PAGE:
Commentary: Change the Script: End opioid misuse

Megan Albanese, STEPS Coalition outreach manager

Change the Script is a Connecticut public awareness campaign to help communities address the prescription drug and opioid misuse crisis. It connects town leaders, healthcare professionals, treatment professionals, prevention professionals and everyday people with the resources they need to face prescription opioid misuse.

The branding for “Change the Script” represents a two-fold approach: to raise awareness with prescribers on the dangers of opioid misuse and overprescribing and to rewrite the longstanding public stigma of discussing addiction problems openly.

There are three key messages from the campaign:

1) Knowledge is power. Keep yourself up to date and educated on the latest research surrounding opioids and addiction by visiting www.ct.gov/dmhas.

2) Be your own advocate. Talk to your doctor openly and honestly. When being prescribed an opioid, ask for different options for managing pain and treatment options. Alternatives can include physical therapy, exercise, cognitive behavioral therapy (CBT), meditation or acupuncture.

In addition, if you are the caregiver or guardian of a young person, be aware of what is being prescribed to them as well. Opioids are commonly prescribed to young people after wisdom teeth are extracted or to help with pain after a sports related injury. Is it necessary? Is it a minimal amount? Have the conversation with pediatricians and doctors about risk of addiction that comes with the use of opiates.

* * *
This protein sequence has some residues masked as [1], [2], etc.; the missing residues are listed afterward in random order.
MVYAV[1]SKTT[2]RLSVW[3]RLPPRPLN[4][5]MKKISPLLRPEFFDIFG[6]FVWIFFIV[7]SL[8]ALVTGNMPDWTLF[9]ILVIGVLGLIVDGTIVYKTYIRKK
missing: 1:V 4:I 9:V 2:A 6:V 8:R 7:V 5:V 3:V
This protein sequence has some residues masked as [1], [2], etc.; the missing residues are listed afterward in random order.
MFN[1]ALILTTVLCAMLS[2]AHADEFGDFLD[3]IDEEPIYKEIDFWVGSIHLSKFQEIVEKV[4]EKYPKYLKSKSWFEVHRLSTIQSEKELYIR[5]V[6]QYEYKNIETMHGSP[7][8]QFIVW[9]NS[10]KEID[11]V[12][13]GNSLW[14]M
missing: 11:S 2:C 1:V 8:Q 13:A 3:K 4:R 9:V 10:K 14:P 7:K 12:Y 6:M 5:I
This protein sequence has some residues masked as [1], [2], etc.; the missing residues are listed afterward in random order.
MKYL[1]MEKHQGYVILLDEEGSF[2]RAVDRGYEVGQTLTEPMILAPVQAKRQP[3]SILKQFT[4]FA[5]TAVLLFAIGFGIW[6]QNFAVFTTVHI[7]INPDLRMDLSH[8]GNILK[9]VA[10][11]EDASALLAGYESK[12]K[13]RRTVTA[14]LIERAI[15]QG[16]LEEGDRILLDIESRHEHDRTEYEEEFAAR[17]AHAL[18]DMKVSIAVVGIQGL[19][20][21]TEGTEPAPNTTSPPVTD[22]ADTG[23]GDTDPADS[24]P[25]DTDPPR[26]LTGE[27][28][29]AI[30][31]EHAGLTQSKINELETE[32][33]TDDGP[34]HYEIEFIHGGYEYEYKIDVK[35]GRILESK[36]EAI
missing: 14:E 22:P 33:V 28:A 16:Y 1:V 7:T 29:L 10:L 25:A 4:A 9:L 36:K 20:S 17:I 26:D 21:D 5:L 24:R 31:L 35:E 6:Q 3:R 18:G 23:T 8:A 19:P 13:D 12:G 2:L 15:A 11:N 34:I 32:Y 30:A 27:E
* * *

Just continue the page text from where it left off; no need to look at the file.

3) Help change the stigma around addition. Understand that addiction is a disease. Like diabetes, cancer and heart disease, addiction is caused by a combination of behavioral, environmental and biological factors. Once the brain has been changed by addiction, most experts believe that the person loses control of their behavior.

The Change the Script campaign was originated from the State’s Targeted Response (STR) to the opioid epidemic. The Connecticut Department of Mental Health and Addiction Services (DMHAS) was able to fiscally support the efforts by designating grant funds to local prevention coalitions. The STEPS Coalition has been the recipient of two STR grants thus far.

With a portion of the funds received from the STR Grant, the STEPS Coalition will be hosting a Naloxone training at the end of March at the Southington Police Department. Naloxone (also known as Narcan) is a medication called an “opioid antagonist” that used to counter the effects of opioid overdose. Specifically, naloxone is used in opioid overdoses to counteract life-threatening depression of the central nervous system and respiratory system, allowing an overdose victim to breathe normally.

We encourage Southington residents to join us to learn more about addiction and this life-saving drug. A nalaxone training session will be held on Thursday, March 28, at 6 p.m., at the Southington Police Department, 69 Lazy Ln. Registration is required, so contact me as soon as possible.

Megan Albanese is the Southington STEPS Coalition outreach coordinator. She can be reached at (860) 276-6281 or albanesem@southington.org.

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